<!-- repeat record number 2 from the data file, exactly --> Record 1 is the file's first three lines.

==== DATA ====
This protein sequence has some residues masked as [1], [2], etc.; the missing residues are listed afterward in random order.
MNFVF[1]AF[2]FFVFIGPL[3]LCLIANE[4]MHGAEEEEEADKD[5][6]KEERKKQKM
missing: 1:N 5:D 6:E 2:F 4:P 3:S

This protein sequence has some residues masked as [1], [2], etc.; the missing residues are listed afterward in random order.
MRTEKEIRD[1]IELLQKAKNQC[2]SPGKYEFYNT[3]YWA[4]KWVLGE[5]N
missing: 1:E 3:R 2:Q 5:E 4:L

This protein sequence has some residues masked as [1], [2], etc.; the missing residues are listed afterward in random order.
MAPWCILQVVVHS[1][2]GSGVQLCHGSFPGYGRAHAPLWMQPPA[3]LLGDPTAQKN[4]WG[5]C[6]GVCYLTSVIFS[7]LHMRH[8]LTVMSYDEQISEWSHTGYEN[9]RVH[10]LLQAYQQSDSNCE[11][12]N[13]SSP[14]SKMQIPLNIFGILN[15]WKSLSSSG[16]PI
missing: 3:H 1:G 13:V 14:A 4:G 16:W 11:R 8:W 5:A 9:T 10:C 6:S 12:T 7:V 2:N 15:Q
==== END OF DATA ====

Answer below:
This protein sequence has some residues masked as [1], [2], etc.; the missing residues are listed afterward in random order.
MRTEKEIRD[1]IELLQKAKNQC[2]SPGKYEFYNT[3]YWA[4]KWVLGE[5]N
missing: 1:E 3:R 2:Q 5:E 4:L